Tour Brings China Capitalism Into Perspective

by Jeff Hankins  on Monday, Oct. 11, 2010 12:00 am  

Long known as an isolated nation, China is beginning to embrace the Western world with Arkansas companies ready and happy to help.

China and the U.S.
Ignoring or dismissing China over objections to its government, lack of freedom and other politically charged issues seems like antiquated thinking. It's a rapidly evolving society that will continue to grow as a major force in the world economy and present opportunity to U.S. companies.

However, U.S. companies also need to prepare to compete with a country — and government — that is still getting its first taste of capitalism and is hungry for much more.

Shanghai: The Modern City
With so much new development in a concentrated area, the most modern and stunning city we visited was Shanghai, especially its Pudong district.

Just as the 2008 Summer Olympics served as Beijing's reintroduction to the world, Shanghai pulled out all the stops for World Expo 2010. The expo is attracting an amazing 400,000 visitors a day during its six-month run, but the crowd we saw was decidedly Chinese, and the event doesn't command a world television audience so it can't have the same impact as the Olympic Games.

The expo opened in May and had attracted 59 million visitors by the end of September. Chinese residents clamored to tour the individual pavilions built by countries from around the world, most of which showcased their cultures through photos, art, entertainment and food. People lined up for a couple of hours to enter the pavilions of larger countries. The U.S. pavilion was dreadful — a commercialized mess of three movies that touted the sponsors but delivered little flavor of America. Wal-Mart was the only Arkansas-based company with a display, and it emphasized its green initiatives.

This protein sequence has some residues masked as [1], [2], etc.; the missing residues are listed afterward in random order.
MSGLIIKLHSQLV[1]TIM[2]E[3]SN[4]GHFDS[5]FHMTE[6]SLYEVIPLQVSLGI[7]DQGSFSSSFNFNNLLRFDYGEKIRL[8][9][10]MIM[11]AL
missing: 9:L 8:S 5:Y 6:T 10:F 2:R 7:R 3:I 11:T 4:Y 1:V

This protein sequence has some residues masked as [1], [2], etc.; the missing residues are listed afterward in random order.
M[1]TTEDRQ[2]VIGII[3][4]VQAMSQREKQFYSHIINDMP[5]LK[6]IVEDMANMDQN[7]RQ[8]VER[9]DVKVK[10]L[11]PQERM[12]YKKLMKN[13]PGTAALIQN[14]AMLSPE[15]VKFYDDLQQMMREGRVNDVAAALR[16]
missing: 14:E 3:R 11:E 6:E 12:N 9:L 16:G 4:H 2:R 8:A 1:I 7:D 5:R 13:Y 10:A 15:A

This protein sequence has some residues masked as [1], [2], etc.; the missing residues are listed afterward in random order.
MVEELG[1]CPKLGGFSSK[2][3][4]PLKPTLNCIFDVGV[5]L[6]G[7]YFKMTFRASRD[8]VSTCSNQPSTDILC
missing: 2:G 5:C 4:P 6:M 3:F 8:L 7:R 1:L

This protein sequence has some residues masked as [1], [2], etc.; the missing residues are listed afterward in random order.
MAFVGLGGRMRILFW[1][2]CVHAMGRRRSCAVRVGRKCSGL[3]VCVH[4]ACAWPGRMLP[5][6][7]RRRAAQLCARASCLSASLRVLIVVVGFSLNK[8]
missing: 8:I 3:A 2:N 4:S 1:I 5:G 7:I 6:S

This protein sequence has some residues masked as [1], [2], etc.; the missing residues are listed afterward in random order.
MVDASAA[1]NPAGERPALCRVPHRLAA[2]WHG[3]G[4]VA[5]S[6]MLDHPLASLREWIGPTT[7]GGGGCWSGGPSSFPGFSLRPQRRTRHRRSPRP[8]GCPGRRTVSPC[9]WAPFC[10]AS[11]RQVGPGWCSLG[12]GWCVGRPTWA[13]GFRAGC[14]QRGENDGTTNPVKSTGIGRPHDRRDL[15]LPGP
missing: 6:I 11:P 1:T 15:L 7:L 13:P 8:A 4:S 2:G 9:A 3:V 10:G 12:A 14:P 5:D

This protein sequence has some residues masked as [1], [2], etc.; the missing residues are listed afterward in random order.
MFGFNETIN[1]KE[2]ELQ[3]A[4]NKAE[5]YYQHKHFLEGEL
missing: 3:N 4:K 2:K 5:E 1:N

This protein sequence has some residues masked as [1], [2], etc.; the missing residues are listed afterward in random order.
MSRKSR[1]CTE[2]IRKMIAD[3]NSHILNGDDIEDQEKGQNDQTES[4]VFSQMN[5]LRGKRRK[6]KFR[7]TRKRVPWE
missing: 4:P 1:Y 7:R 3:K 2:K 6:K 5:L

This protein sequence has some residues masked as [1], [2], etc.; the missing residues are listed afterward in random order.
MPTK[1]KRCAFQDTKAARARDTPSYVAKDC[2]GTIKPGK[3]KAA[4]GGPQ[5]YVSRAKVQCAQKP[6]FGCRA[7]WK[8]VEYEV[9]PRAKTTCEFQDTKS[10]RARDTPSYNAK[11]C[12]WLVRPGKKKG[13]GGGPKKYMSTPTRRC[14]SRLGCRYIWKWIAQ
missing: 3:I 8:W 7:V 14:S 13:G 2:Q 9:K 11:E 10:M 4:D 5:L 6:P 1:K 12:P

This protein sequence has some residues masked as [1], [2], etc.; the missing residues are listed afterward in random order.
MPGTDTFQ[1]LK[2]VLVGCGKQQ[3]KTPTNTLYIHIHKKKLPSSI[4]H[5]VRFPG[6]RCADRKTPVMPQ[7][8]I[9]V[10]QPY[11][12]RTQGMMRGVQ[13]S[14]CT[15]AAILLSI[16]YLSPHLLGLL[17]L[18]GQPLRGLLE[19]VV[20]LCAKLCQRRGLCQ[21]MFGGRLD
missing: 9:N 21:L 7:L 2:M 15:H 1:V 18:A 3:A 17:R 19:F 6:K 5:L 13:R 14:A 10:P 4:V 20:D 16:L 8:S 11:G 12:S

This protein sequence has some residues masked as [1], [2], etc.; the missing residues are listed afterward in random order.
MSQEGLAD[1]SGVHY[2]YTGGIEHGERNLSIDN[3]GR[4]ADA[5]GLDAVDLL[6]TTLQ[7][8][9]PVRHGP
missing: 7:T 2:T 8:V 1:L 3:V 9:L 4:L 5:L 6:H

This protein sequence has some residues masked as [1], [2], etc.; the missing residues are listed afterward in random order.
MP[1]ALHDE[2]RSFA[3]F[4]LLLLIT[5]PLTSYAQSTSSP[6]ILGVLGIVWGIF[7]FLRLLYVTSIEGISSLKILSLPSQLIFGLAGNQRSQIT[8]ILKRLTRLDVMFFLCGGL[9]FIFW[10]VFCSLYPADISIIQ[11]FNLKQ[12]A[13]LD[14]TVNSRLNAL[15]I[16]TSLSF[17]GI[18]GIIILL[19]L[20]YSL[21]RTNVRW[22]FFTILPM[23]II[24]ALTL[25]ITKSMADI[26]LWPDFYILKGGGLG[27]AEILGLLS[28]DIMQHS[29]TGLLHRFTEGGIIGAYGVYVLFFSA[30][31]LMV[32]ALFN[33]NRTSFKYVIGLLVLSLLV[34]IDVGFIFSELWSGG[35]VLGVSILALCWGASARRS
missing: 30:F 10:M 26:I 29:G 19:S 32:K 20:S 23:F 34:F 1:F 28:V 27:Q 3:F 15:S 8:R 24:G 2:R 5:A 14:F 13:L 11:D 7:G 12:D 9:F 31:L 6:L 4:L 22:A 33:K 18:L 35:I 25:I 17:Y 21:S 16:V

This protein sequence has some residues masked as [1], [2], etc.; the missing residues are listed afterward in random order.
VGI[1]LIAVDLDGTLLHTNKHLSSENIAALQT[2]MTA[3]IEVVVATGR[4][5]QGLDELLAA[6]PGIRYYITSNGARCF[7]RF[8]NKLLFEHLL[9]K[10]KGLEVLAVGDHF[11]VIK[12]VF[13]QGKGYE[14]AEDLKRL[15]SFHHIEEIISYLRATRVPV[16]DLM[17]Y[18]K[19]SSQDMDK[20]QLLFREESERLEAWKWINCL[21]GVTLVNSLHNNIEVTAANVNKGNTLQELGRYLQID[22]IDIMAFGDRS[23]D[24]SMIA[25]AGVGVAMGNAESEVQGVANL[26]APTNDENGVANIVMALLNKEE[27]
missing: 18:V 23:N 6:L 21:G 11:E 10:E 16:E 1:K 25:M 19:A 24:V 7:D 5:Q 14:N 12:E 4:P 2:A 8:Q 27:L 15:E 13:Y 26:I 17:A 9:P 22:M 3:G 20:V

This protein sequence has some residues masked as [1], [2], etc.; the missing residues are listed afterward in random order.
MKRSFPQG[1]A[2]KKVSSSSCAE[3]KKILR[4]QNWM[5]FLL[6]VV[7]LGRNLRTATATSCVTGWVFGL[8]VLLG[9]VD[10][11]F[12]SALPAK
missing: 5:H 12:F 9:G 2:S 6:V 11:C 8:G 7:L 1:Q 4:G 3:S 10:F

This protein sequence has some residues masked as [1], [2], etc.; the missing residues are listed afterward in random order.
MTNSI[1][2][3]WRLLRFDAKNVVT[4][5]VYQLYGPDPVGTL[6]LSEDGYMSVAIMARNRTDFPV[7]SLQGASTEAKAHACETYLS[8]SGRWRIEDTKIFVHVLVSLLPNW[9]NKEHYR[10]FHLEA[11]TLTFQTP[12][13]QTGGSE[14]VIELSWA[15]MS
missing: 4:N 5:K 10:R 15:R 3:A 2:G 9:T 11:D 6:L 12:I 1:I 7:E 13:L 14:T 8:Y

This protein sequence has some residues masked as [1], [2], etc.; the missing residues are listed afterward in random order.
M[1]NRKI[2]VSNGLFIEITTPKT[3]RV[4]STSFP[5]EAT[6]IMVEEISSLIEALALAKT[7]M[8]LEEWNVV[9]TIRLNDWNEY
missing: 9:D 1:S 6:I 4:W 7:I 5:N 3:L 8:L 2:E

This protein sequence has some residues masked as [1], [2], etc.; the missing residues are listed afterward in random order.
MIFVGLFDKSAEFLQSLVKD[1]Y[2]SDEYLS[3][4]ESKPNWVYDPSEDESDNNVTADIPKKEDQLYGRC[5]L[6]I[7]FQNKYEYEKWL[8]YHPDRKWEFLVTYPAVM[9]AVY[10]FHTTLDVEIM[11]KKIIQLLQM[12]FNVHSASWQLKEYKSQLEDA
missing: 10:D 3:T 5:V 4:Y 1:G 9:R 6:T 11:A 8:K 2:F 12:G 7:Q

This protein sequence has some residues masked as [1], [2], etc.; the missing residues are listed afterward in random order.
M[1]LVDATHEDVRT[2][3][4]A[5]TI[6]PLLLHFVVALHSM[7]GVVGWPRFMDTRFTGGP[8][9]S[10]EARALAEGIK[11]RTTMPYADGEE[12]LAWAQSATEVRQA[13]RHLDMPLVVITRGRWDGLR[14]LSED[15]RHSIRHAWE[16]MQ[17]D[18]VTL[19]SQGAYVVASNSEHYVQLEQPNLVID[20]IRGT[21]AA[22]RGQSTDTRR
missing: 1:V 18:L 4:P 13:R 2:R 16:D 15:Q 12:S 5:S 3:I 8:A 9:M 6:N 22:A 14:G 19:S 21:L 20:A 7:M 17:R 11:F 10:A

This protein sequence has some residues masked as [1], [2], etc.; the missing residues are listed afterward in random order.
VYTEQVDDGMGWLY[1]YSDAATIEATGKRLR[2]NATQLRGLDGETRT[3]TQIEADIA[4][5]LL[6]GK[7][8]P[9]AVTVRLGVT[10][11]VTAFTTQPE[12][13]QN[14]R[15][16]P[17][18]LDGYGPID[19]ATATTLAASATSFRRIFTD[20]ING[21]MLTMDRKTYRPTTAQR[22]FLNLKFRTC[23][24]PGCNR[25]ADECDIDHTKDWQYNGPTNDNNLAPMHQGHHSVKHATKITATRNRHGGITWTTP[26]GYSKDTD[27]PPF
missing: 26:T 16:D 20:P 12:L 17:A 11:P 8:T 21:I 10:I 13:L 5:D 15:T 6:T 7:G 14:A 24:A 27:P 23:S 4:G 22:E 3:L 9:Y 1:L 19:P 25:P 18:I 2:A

(Slideshow: Click for a photo tour of Chinese culture, including the Terracotta Army and the Great Wall of China.)

Shanghai is the second-largest city in China and has the same latitude as Houston. The city is exceptionally clean, and the streets and sidewalks are well manicured with gardens and parks scattered throughout to provide limited green space. At the Yuyuan Garden, we were struck by the juxtaposition of historic architecture, an old slum-like apartment with clothes hanging on a line and a soaring office building with reflective glass.

Government-owned apartments lured residents to the Pudong area and then were sold to them for just $3,000. Many of those apartments were then sold to investors to be torn down to make way for commercial development, thus creating nice financial returns for those residents.

Luxury carries a hefty price, with the government charging an 80 percent tax on vehicles, not including the $6,000 license to own an auto. Shanghai's officially reported $8,340 median income is the best in China, but some say it's vastly understated because of the cash economy.

A 3,000-SF apartment in one of the new luxury high-rises fetches more than $6 million in a market economy that began in 1992, but the more typical 500-SF apartment is far less and typically houses three people. Foundation work is under way for a 135-story office building called Shanghai Tower, which will become the second-largest structure in the world.

Locals are just now beginning to accept supermarkets such as Wal-Mart as an option to open markets. They escape the pushiness, merchandise returns are allowed and the air-conditioned buildings are comfortable.

(Slideshow: Click for a photo tour of business in China, including shots inside Tyson Foods' and Acxiom Corp.'s Shanghai operations and scenes from the 2010 World Expo.)



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